Darling River in Australia is full of dead fish in Menindee

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Millions of dead fish are clogging a river in south-east Australia, angering locals who have to endure the smell of decaying carcasses that has blanketed the water for days. Officials say this is due to a lack of oxygen brought on by rising temperatures and recent flooding, while residents blame the government for water mismanagement.

“There’s dead fish everywhere,” said Graeme McCrabb, a Menindee resident, on Sunday, describing the smell in NSW’s Darling-Baaka River as far-reaching and pungent. Among the dead fish are native species such as bone bream, Murray cod, gilthead, silverfish and carp, he said.

A video he took from his boat showed a thick carpet of silver fish carcasses on the water.

Australian officials have been aware of the disaster since Friday, acknowledging “an evolving large-scale fish kill” involving millions of carcasses in the river. The New South Wales Department of Primary Industries (DPI) blamed low oxygen levels in the water, known as hypoxia, for the flood waters receding.

“The current hot weather in the region is also exacerbating hypoxia, as warmer water contains less oxygen than cold water and fish have higher oxygen needs in warmer temperatures,” the agency said in a statement on Friday.

McCrabb said the same remote area did recorded large-scale fish kills in December 2018 and January 2019, citing it as the result of poor-quality water entering the river, which is commonly used for fishing. But this time, McCrabb said, the disaster was far worse, and many in the city were “angry and disappointed” that officials appeared to have learned nothing from previous mass fish die-offs.

“Nobody was ready for what was seen here,” McCrabb said, adding that officials “failed in their duty” to manage the river and collect data to prevent such disasters.

“If you know the water quality is good or bad, you can make more informed decisions about how water is released downstream from the lakes and avoid sending blackwater downstream to kill fish,” McCrabb said.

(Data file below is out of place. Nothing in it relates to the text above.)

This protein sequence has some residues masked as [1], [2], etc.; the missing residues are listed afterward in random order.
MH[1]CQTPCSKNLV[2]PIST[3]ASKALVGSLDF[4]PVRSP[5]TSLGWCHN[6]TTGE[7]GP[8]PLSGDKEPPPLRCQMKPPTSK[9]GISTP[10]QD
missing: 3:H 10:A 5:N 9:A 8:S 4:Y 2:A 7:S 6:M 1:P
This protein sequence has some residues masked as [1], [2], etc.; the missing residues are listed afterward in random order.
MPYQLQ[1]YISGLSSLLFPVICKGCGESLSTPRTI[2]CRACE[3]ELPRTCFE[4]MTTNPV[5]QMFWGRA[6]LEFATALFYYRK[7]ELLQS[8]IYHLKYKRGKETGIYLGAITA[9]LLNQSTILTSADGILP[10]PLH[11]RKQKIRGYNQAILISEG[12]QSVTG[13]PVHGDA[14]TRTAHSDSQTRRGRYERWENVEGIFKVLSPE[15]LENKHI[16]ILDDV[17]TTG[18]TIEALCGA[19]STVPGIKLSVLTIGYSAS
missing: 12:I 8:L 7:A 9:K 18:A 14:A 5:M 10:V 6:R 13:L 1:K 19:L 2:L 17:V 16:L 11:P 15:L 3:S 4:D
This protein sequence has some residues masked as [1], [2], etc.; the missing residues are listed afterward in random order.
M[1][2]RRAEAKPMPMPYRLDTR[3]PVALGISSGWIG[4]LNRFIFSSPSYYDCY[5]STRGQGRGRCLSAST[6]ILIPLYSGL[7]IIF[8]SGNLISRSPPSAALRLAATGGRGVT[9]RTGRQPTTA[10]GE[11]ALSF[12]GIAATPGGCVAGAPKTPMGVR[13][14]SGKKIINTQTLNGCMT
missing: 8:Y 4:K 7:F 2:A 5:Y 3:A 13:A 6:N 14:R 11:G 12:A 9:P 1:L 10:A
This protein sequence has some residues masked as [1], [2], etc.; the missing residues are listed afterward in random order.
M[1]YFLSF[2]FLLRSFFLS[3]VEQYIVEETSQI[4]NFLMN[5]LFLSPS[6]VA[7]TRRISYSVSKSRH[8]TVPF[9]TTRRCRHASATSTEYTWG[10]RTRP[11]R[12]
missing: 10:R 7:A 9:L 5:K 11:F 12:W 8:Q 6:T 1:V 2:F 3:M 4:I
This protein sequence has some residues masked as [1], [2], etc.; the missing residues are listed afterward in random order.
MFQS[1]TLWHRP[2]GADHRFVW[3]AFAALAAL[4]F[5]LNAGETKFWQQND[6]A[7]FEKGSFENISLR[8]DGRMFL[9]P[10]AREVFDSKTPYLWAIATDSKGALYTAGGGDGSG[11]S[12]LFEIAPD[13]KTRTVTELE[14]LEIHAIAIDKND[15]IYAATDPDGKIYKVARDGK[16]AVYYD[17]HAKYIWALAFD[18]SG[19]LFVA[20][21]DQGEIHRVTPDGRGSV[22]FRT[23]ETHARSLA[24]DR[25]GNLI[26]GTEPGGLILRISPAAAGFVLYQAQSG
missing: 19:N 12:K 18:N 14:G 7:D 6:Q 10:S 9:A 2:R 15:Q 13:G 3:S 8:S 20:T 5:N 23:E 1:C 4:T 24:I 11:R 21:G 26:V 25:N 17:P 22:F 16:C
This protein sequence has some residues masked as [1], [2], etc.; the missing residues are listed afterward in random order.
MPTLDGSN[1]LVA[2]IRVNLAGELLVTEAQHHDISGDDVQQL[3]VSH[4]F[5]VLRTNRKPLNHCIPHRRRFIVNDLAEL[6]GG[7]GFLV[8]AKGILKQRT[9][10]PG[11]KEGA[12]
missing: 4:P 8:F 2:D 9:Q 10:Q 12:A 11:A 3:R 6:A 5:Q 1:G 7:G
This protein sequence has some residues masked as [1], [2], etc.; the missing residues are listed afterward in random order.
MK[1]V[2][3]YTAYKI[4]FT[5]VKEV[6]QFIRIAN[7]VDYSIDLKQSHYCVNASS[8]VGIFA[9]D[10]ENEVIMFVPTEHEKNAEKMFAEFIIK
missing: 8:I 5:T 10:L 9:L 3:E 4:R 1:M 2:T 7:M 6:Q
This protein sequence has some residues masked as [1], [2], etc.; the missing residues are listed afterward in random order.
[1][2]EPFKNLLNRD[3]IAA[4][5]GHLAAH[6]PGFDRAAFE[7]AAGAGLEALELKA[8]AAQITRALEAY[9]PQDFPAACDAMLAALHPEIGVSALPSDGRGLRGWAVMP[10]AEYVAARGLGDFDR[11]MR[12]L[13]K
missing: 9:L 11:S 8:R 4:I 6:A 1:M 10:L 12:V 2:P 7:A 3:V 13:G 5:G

Blackwater events “occur during floods, when organic matter from the river bank and floodplain is washed into the river system,” according to the New South Wales Department of Water.

The government said the dead fish were mostly bone herring, a species that is booming and busting in numbers.

“During times of flooding, population booms and can then suffer significant deaths or ‘bankruptcies’ as rivers return to more normal levels,” DPI Fisheries called. “They may also be more vulnerable to environmental stresses such as low oxygen levels, particularly under extreme conditions such as elevated temperatures that are currently affecting the region.”

Cameron Lay, director of freshwater environments at DPI Fisheries, described the situation as “very concerning” and warned that temperatures in excess of 100 degrees in the region could pose further challenges.

“That in itself can pose an ongoing risk to water quality and local fish, so we will do everything we can to monitor the situation and use all management options at our disposal,” he said, according to the Australian Broadcasting Corp.

Accelerating climate change is warming the water and boiling creatures in their own habitats, experts say. Many species suffocate because warmer water cannot hold as much dissolved oxygen.

A study published last year found that if greenhouse gas emissions continued to rise, about a third of all marine life could disappear within 300 years.

Marine animals are at risk of mass extinction due to climate change, a study has found

The remote site of the recent fish kill in far western New South Wales only makes the disaster worse. The crumbling fish blanket has been visible for at least three days. “It’s difficult to get people here in a hurry,” McCrabb said. “If you try to pick [the fish] You will likely break them and leave a chowder of fish. There aren’t really many answers.”

Several agencies are working on a response to the disaster, the New South Wales DPI said.

The NSW Department for Planning and Environment’s water department confirmed “a large number of fish kills” and called “Dissolved oxygen levels remain a concern for fish health.”

“The reality is that the Darling River is very sick. Years of mismanagement by the NSW government have exacerbated the impact of our changing climate,” said Rose Jackson, NSW MP and Shadow Secretary of State for Water and Housing. wrote on Twitter. The ecosystem “has been brought to the breaking point.”

On Sunday, McCrabb said fish continue to die in the water – adding to the already monumental loss of aquatic life. “We started losing more this afternoon,” he said, noting that some of the dead mass was beginning to move downstream.

He said more deaths along the river were likely in the coming days: “We are in a world of injuries here.”

Sarah Kaplan contributed to this report.


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